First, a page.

|Index||2 reviews in total|
*** This review may contain spoilers ***
First of all, it must be realized that this movie has an unusual
structure: at 48 minutes into the film, we see Monica Bellucci's
beautiful hand appear on the shower door before she enters and gets
really STEAMING wet. This is her first appearance in the film. This
stunning sequence is really where the plot's timeline begins; run the
movie to the end, then start it again at the beginning, and you will
have the "correct" temporal storyline. The amorous tussle at the
beginning of the film is not Pierfrancesco and Monica, but
Pierfrancesco and Kseniya Rappoport (a real dish also). We don't see
Monica Bellucci until the movie is half over, but she quickly makes her
tardy appearance worth the wait. But the relationship between
Pierfrancesco and Monica (In which, if you can believe it, scruffy
sad-sack Pierfrancesco cruelly dumps a gorgeous Monica), actually
occurs before the relationship between Pierfrancesco and Kseniya, in
which Pier becomes the heartbroken dumpee. Or, Another way to say this
is that the 2nd half of the movie, after Monica's hand appears on the
shower door, is a big flashback. Pierfrancesco dumps Monica before he
gets dumped by Kseniya. He had it coming! Am I going to feel sorry for
him? After dumping Monica Bellucci? No way! Suffer, you pitiful Gloomy
Gus! What goes around comes around! Gee whiz--I sure hope poor Monica
is able to find someone else who will love her . . .
There is a lot to like about this film. The cinematography is spectacular. The prevailing mood is blue, and we get lots of bluish scenes, in which bright spots of color stand out in contrast. Many of the scenes are dark and sepia-toned, also befitting the mood, and chiaroscuro is often used to great effect. The outdoor scenes in lake country are quite beautiful. Pierfrancesco's pharmacist boss is a very strong character--an actual wise woman. When she speaks, I listen. The subplot involving Pier's gay brother (also a dumpee) is handled well, and their parents come alive as real people. This film could be really depressing, but it's not--and this is because the artistry of the production can only make us smile. And the film has a nice moral: "Dump not, so that ye be not dumped." Director Maria Sole Tognazzi is to be commended!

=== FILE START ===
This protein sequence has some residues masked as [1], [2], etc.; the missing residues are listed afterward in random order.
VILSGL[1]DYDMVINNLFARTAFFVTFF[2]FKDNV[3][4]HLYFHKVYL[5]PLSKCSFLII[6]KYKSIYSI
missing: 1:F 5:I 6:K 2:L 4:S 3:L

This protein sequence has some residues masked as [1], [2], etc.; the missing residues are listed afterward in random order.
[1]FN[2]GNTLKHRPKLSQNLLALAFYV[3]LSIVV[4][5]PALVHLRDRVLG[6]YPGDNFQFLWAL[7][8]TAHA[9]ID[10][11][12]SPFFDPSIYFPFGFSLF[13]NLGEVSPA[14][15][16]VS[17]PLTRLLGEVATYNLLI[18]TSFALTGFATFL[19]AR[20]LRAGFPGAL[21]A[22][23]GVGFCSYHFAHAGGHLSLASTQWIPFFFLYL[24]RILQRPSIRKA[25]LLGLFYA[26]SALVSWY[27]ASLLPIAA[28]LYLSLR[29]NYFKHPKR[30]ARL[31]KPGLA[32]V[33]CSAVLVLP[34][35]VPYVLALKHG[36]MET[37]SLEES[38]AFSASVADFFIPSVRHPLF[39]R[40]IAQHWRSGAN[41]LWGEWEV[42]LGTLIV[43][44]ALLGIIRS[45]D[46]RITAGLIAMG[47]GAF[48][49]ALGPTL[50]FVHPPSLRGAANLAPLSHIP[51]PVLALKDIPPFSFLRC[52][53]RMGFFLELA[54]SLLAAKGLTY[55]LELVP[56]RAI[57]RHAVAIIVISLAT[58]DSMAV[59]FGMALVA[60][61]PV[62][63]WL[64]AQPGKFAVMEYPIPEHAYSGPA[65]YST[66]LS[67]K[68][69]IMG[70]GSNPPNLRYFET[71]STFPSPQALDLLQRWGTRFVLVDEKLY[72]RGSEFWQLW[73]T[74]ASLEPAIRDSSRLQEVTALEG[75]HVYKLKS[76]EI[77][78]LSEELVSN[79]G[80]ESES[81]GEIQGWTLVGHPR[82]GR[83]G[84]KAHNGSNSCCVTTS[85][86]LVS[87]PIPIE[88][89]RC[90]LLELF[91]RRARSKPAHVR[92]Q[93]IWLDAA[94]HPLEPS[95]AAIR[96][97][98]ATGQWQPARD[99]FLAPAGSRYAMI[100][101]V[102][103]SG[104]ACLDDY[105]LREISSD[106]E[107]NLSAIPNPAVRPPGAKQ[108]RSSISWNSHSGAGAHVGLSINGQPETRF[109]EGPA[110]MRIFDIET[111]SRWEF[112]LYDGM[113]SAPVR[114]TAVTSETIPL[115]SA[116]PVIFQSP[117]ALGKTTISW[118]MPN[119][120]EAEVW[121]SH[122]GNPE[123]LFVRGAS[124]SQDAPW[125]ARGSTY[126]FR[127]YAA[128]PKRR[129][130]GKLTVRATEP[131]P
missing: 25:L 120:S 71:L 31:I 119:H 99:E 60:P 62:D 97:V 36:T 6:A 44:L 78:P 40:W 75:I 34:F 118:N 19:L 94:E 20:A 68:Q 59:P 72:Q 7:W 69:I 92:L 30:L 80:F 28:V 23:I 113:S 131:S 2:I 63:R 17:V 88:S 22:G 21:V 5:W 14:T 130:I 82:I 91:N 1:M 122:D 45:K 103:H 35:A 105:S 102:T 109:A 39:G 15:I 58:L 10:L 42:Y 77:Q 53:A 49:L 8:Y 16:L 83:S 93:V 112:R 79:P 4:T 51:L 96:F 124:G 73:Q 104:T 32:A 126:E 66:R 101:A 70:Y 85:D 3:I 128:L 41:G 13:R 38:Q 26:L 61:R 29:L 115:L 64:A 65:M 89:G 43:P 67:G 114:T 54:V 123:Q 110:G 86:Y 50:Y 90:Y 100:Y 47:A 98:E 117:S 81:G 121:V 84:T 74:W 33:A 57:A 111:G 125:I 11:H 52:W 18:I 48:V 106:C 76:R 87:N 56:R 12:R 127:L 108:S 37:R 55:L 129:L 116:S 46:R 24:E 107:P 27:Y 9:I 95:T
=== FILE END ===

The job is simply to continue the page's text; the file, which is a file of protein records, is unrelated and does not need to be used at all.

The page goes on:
*** This review may contain spoilers ***
Seen at a encore performance of the 2009 Italian Film Festival in
Melbourne, Australia it was a dark wet mid spring night and a 9pm
session Fri night for the Man Who loves. As a bit of a follower (not
necessarily admirer) of Monica Belluci's work and films the temptation
was too much!
Synopsis Courtesy of a quick Google search... "What does a man feel when he is left by the woman he loves? And what about when he discovers he is not in love anymore and decides to put an end to a love story?
The love recounted in the film, Robert's love, is an absolute love, the kind that breaks your heart or fills your life with joy. An adult film about love, talking about passion from a male point of view. The man who abandons and is abandoned, becomes persecutor and then victim"
This has quite a dark, sombre feel at times. The opening credits with a slightly maudlin violin playing in the background and a very interesting arrangement of images ranging from what looks like old handwriting from Leonardo DaVinci, pieces of Dali like work lead us into modern Torino in Piedmonte Italy where our male lead character Roberto is a pharmacist working in a small shuttered pharmacy with an older woman pharmacist whose probably the owner of the shop. Digressing slightly the works of art in the opening titles are in fact from an exhibition put on by Belluci's character who put together a collection of works from a range of people who have spent time in mental institutions... stretching the memory here somewhat!